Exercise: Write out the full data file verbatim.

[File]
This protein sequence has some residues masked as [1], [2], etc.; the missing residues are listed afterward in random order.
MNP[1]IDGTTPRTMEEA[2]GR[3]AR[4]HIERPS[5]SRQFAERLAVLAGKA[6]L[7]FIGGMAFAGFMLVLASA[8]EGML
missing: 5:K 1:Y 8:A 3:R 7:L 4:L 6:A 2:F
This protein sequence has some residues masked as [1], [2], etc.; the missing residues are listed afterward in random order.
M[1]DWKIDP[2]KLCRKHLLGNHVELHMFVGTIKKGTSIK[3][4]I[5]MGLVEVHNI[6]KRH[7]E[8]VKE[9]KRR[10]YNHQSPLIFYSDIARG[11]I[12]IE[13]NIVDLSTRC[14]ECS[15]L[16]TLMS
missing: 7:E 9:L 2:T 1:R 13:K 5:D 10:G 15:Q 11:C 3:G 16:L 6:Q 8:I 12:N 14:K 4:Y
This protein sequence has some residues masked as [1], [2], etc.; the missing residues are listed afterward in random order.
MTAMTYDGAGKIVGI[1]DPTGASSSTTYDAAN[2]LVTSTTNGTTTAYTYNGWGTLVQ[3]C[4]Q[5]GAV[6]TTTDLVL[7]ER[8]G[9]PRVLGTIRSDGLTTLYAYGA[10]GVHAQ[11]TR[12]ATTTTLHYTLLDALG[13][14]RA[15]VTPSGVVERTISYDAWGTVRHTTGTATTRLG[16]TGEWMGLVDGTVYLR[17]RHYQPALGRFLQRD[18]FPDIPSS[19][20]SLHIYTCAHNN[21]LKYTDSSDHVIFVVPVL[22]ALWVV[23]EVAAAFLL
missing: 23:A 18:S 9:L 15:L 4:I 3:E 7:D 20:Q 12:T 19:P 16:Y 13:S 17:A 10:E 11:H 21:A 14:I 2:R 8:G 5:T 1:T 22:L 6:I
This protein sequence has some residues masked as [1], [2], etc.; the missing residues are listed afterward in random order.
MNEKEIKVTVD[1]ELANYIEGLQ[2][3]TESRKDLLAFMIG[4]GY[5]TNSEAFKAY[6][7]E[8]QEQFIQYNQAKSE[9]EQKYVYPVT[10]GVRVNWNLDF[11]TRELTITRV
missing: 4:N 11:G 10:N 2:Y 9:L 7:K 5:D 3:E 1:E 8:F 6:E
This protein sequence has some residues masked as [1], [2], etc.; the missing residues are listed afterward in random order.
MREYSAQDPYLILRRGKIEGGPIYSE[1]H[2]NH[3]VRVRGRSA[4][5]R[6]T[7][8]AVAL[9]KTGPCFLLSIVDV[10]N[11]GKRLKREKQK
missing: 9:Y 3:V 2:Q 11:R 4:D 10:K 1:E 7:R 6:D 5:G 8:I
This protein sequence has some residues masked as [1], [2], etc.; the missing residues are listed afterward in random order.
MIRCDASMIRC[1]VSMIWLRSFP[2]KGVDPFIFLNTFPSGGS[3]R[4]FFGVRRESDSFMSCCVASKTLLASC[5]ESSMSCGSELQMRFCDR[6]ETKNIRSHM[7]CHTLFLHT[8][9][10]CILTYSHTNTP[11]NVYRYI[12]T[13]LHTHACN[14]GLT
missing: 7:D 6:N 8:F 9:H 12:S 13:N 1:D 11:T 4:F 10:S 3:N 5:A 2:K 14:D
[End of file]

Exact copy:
This protein sequence has some residues masked as [1], [2], etc.; the missing residues are listed afterward in random order.
MNP[1]IDGTTPRTMEEA[2]GR[3]AR[4]HIERPS[5]SRQFAERLAVLAGKA[6]L[7]FIGGMAFAGFMLVLASA[8]EGML
missing: 5:K 1:Y 8:A 3:R 7:L 4:L 6:A 2:F
This protein sequence has some residues masked as [1], [2], etc.; the missing residues are listed afterward in random order.
M[1]DWKIDP[2]KLCRKHLLGNHVELHMFVGTIKKGTSIK[3][4]I[5]MGLVEVHNI[6]KRH[7]E[8]VKE[9]KRR[10]YNHQSPLIFYSDIARG[11]I[12]IE[13]NIVDLSTRC[14]ECS[15]L[16]TLMS
missing: 7:E 9:L 2:T 1:R 13:K 5:D 10:G 15:Q 11:C 3:G 16:L 6:Q 8:I 12:N 14:K 4:Y
This protein sequence has some residues masked as [1], [2], etc.; the missing residues are listed afterward in random order.
MTAMTYDGAGKIVGI[1]DPTGASSSTTYDAAN[2]LVTSTTNGTTTAYTYNGWGTLVQ[3]C[4]Q[5]GAV[6]TTTDLVL[7]ER[8]G[9]PRVLGTIRSDGLTTLYAYGA[10]GVHAQ[11]TR[12]ATTTTLHYTLLDALG[13][14]RA[15]VTPSGVVERTISYDAWGTVRHTTGTATTRLG[16]TGEWMGLVDGTVYLR[17]RHYQPALGRFLQRD[18]FPDIPSS[19][20]SLHIYTCAHNN[21]LKYTDSSDHVIFVVPVL[22]ALWVV[23]EVAAAFLL
missing: 23:A 18:S 9:L 15:L 4:I 3:E 7:D 20:Q 12:T 19:P 16:Y 13:S 17:A 10:E 11:H 21:A 14:I 2:R 8:G 5:T 1:T 22:L 6:I
This protein sequence has some residues masked as [1], [2], etc.; the missing residues are listed afterward in random order.
MNEKEIKVTVD[1]ELANYIEGLQ[2][3]TESRKDLLAFMIG[4]GY[5]TNSEAFKAY[6][7]E[8]QEQFIQYNQAKSE[9]EQKYVYPVT[10]GVRVNWNLDF[11]TRELTITRV
missing: 4:N 11:G 10:N 2:Y 9:L 7:K 5:D 3:E 1:E 8:F 6:E
This protein sequence has some residues masked as [1], [2], etc.; the missing residues are listed afterward in random order.
MREYSAQDPYLILRRGKIEGGPIYSE[1]H[2]NH[3]VRVRGRSA[4][5]R[6]T[7][8]AVAL[9]KTGPCFLLSIVDV[10]N[11]GKRLKREKQK
missing: 9:Y 3:V 2:Q 11:R 4:D 10:K 1:E 7:R 6:D 5:G 8:I
This protein sequence has some residues masked as [1], [2], etc.; the missing residues are listed afterward in random order.
MIRCDASMIRC[1]VSMIWLRSFP[2]KGVDPFIFLNTFPSGGS[3]R[4]FFGVRRESDSFMSCCVASKTLLASC[5]ESSMSCGSELQMRFCDR[6]ETKNIRSHM[7]CHTLFLHT[8][9][10]CILTYSHTNTP[11]NVYRYI[12]T[13]LHTHACN[14]GLT
missing: 7:D 6:N 8:F 9:H 12:S 13:N 1:D 11:T 4:F 10:S 3:N 5:A 2:K 14:D